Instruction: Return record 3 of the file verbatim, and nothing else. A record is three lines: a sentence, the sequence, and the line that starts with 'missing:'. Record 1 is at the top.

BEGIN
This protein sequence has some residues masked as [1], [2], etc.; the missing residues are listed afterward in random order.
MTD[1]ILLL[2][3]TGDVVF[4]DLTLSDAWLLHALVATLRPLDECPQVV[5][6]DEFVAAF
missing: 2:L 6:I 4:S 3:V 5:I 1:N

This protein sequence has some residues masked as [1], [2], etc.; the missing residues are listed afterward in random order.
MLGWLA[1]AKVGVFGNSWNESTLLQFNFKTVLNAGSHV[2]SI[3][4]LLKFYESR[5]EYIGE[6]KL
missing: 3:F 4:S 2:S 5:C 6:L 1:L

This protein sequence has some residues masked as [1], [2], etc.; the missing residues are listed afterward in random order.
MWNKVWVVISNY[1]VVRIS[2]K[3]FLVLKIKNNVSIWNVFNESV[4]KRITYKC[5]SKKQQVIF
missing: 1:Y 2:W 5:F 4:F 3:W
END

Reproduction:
This protein sequence has some residues masked as [1], [2], etc.; the missing residues are listed afterward in random order.
MWNKVWVVISNY[1]VVRIS[2]K[3]FLVLKIKNNVSIWNVFNESV[4]KRITYKC[5]SKKQQVIF
missing: 1:Y 2:W 5:F 4:F 3:W